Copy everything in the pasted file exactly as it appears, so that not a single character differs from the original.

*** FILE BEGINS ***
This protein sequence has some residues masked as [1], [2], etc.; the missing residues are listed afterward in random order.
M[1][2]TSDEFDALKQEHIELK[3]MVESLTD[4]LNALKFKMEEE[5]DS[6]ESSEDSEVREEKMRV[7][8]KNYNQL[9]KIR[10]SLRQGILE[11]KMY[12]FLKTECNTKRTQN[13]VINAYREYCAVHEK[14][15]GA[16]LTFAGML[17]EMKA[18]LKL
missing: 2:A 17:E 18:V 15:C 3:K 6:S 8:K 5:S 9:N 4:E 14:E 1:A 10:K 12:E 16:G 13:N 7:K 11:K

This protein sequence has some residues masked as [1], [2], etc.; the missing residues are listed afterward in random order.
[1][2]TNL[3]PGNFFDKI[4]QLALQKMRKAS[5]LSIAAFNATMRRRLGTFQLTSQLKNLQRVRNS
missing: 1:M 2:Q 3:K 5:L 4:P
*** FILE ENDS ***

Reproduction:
This protein sequence has some residues masked as [1], [2], etc.; the missing residues are listed afterward in random order.
M[1][2]TSDEFDALKQEHIELK[3]MVESLTD[4]LNALKFKMEEE[5]DS[6]ESSEDSEVREEKMRV[7][8]KNYNQL[9]KIR[10]SLRQGILE[11]KMY[12]FLKTECNTKRTQN[13]VINAYREYCAVHEK[14][15]GA[16]LTFAGML[17]EMKA[18]LKL
missing: 2:A 17:E 18:V 15:C 3:K 6:S 8:K 5:S 9:N 4:E 14:E 1:A 10:K 12:E 16:G 13:N 7:K 11:K

This protein sequence has some residues masked as [1], [2], etc.; the missing residues are listed afterward in random order.
[1][2]TNL[3]PGNFFDKI[4]QLALQKMRKAS[5]LSIAAFNATMRRRLGTFQLTSQLKNLQRVRNS
missing: 1:M 2:Q 3:K 5:L 4:P